ASP.NET 2.0: Implementing print stylesheets with themes

In ASP.NET 2.0, the recommended model for using stylesheets is to encapsulate them in a theme with relevant images and skins. To facilitate use of themes, webforms must contain a head tag with the runat=”server” attribute set: this ensures that any stylesheets included in the theme are referenced in the html head. As this is done automatically, you cannot control the media type in the html head where the css is referenced. Traditionally, I would have used two separate stylesheets and referenced them manually using the following code. You can still do this in asp.net, but this is not possible if you want to use the themes model:

<link rel="stylesheet" href="style.css" type="text/css" media="all" /> 
<link rel="stylesheet" href="print.css" type="text/css" media="print" />  

Fortunately, there is the less well known @media construct in css (which I only recently discovered). This wraps CSS elements so that they are only used for a specific media type. This allows you to add either print specific styles to your main style sheet, or have two separate stylesheets – one of which is wrapped using the @media construct. See example below:

@media print
{
   /* Print stylesheet overrides to go in here */
}

Note that as stylesheets behaviour defaults to media=”all”, stylesheet values are cumulative. This means that the print stylesheet must be included after the standard stylesheet, else standard stylesheet values will override the print stylesheet values. To solve this, the print stylesheet name should be alphabetically later than the main stylesheets name. Alternatively, the @media print block can just be placed at the bottom of the main stylesheet.

CSS: 100% Div height in Firefox and IE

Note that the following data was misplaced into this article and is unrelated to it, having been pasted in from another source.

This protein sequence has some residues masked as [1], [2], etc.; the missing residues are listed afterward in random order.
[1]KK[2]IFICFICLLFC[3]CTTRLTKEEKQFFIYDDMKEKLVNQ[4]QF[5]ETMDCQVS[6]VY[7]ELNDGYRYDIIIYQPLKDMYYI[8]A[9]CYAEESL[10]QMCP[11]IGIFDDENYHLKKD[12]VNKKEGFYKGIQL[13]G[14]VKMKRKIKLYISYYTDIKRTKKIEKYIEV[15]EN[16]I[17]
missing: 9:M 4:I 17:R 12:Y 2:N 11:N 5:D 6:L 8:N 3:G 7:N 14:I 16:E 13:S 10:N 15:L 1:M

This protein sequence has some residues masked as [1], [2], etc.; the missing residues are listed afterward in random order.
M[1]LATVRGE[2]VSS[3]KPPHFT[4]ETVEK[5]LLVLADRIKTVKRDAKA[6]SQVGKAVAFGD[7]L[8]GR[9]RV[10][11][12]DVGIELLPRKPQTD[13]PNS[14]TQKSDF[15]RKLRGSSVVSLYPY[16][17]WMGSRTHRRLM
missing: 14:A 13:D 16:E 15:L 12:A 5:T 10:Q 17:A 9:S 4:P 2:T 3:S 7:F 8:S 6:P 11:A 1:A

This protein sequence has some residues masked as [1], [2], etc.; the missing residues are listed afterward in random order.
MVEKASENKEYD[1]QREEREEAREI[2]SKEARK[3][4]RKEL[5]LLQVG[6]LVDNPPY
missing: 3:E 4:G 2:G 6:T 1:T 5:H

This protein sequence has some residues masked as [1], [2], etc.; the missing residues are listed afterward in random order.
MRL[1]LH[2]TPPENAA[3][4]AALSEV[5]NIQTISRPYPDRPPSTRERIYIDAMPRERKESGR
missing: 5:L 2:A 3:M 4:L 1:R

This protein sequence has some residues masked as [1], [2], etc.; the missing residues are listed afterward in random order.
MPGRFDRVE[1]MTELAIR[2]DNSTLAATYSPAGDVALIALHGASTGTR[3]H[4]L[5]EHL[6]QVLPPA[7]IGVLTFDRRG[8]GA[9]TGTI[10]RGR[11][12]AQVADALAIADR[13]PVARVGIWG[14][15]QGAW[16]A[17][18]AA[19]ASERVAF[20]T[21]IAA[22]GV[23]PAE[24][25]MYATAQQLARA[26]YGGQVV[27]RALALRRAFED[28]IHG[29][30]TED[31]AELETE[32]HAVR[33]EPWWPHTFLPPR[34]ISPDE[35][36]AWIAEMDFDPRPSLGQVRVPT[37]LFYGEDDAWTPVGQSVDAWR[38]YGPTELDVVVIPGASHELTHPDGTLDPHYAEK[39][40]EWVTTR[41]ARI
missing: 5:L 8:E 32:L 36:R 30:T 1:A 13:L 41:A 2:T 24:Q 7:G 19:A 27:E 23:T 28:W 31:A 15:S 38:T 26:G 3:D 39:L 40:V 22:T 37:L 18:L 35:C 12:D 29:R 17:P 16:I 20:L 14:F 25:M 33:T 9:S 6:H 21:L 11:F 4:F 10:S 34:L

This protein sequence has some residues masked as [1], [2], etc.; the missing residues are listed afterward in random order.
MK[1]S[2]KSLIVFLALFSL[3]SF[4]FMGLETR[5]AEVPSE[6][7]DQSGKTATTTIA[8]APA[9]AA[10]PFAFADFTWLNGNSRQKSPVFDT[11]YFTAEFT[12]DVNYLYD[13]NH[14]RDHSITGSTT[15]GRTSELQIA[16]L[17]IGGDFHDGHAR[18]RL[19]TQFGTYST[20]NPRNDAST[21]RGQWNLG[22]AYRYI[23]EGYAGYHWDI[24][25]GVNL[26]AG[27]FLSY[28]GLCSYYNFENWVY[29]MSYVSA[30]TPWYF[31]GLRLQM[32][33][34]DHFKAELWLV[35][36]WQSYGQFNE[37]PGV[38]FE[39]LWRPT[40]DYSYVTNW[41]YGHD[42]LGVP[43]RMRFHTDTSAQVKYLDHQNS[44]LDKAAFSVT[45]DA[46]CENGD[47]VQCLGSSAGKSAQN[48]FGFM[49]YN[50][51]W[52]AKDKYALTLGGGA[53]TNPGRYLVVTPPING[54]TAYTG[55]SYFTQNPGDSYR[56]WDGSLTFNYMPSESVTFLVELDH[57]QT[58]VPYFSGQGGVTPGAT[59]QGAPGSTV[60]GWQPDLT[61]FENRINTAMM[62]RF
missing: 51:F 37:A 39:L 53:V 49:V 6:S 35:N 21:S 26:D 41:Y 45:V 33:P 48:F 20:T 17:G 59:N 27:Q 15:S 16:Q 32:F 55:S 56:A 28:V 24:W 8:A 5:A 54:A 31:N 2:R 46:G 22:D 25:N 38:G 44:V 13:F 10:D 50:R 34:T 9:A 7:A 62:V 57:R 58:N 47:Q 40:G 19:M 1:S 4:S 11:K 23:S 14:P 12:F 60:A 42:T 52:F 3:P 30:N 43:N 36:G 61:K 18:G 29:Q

To make a div fill the height of the browser in firefox and IE, all parent containers must also have 100% height (including the body container). Firefox differs slightly from IE, in that if the div is contained in a form (which is normally the case if developing an asp.net application), the form also needs to have 100% height. The following example demonstrates a simple centered layout with 100% browser height:
Note that the main content div has min height specified. This is so that the div background expands correctly in firefox etc if the content is higher than the browser height.

<html>
<head>
<title>Rob Nowik centered full height example layout</title>
  <style type="text/css">
    body, form
    {
        height: 100%;
        margin: 0;
        padding: 0;
        text-align: center;
    }
    div#mydiv
    {
        min-height: 100%;
        height: auto !important;
        height: 100%;
        width: 400px;
        margin: 0 auto;
        background-color: #BBB;
        text-align: left;
    }
  </style>
</head>
<body>
  <form action="blah.aspx">
    <div id="mydiv">Hello world</div>
  </form>
</body>
</html>

ASP.NET 2.0: Cross-page posting from a masterpage

I am currently in the process of writing a website in ASP.NET 2.0. On every page I want to show a search box, that directs the user to a search results page. I have done this by implementing a masterpage with a panel containing a textbox and search button that issues a cross page post (using the PostBackUrl property on the search button). Note that a panel was used so that a default action could be specified, i.e. so when the textbox was in focus and the user hit enter, the cross page post is made).
I could have implemented the search box using a html form (no asp.net controls) that posts to the search results page. I could have then interpreted the Request.Form collection. I decided, however, that I wanted to reference asp.net controls explicitly. This was done using the following code in the search results page (note the use of PreviousPage.Master.FindControl to get controls on the masterpage).

if (PreviousPage != null && PreviousPage.IsCrossPagePostBack)
{
    TextBox search = (TextBox)PreviousPage.Master.FindControl("TextBoxSearchBlog");
    string searchCriteria = Server.HtmlEncode(search.Text);
    Response.Write(searchCriteria);
}
else
{
    Response.Write("Not a cross page postback");
}

Note that to facilitate SearchResults.aspx correctly responding to posts from any page, I left out the PreviousPageType directive from the search results page, which would normally be in the following format: <%@ PreviousPageType VirtualPath=”~/Default.aspx” %>
Also note that PreviousPage is null if the search is submitted from the SearchResults page with the above code.